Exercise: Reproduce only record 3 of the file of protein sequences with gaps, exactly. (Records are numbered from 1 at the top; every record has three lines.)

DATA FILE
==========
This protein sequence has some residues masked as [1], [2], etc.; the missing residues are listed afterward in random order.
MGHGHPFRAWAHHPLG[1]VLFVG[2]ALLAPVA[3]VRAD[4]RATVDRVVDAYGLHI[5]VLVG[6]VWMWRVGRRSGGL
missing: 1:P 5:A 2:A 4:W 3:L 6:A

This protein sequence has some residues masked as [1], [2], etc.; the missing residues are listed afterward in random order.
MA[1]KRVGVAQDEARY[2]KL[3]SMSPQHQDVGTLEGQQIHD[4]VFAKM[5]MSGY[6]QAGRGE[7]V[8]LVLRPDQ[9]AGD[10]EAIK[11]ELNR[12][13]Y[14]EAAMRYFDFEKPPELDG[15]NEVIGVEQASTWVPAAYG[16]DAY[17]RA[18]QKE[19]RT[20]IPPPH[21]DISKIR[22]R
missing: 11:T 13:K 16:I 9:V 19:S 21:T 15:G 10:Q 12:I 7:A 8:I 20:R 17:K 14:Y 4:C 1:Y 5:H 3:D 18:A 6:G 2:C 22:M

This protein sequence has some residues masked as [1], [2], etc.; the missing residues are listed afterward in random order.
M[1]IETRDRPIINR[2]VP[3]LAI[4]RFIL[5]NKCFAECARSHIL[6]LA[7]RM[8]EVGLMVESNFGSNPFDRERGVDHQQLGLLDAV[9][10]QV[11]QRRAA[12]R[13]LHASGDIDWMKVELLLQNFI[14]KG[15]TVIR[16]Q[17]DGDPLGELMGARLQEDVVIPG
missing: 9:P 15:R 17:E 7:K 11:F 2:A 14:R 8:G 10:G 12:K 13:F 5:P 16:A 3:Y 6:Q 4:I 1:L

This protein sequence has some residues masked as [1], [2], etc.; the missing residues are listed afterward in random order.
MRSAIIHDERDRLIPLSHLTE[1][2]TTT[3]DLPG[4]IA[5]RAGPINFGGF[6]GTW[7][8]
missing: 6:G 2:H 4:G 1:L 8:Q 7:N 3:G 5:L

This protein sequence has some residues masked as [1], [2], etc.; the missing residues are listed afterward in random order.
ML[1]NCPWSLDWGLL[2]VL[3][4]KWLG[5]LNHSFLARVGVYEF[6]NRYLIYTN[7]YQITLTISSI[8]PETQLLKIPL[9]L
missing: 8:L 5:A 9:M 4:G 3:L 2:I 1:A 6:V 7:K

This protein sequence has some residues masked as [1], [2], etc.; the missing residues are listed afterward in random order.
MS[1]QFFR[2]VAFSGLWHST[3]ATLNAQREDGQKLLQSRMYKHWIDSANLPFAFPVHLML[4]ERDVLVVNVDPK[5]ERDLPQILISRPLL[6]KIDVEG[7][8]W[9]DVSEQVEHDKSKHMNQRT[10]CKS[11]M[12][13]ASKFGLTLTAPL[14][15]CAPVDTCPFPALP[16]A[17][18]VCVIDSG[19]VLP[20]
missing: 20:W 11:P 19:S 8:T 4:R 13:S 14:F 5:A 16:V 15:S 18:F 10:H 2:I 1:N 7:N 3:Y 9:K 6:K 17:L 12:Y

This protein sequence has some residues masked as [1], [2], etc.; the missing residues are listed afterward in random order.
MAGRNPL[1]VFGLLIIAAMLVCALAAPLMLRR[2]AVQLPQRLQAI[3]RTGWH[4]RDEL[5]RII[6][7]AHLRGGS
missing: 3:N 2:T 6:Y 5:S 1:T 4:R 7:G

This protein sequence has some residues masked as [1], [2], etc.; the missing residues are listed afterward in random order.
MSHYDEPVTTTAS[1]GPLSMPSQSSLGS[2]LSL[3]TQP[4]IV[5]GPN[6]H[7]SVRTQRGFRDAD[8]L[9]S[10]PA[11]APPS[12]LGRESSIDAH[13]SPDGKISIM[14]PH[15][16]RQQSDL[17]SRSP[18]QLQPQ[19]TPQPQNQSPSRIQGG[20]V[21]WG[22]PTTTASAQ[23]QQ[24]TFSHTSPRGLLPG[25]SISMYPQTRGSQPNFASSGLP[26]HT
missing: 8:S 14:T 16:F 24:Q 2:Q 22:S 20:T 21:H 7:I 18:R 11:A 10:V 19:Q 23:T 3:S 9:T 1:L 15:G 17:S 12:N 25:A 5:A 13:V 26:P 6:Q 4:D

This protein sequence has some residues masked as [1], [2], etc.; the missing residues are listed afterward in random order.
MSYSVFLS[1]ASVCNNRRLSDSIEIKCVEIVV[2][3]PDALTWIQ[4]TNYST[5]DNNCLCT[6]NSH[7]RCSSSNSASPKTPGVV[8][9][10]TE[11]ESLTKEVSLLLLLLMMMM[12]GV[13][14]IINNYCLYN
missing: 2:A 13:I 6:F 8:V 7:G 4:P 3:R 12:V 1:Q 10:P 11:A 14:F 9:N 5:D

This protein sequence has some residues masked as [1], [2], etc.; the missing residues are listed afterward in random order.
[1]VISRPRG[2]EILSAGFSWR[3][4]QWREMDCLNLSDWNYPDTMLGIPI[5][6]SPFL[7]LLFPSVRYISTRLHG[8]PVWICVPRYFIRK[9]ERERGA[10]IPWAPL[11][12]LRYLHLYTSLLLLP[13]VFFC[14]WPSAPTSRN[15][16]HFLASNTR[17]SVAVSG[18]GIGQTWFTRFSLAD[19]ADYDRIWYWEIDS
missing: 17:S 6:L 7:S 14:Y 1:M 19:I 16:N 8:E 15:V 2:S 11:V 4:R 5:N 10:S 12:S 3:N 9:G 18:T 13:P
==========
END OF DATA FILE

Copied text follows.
This protein sequence has some residues masked as [1], [2], etc.; the missing residues are listed afterward in random order.
M[1]IETRDRPIINR[2]VP[3]LAI[4]RFIL[5]NKCFAECARSHIL[6]LA[7]RM[8]EVGLMVESNFGSNPFDRERGVDHQQLGLLDAV[9][10]QV[11]QRRAA[12]R[13]LHASGDIDWMKVELLLQNFI[14]KG[15]TVIR[16]Q[17]DGDPLGELMGARLQEDVVIPG
missing: 9:P 15:R 17:E 7:K 11:F 2:A 14:R 8:G 10:G 12:K 13:F 5:P 16:A 3:Y 6:Q 4:I 1:L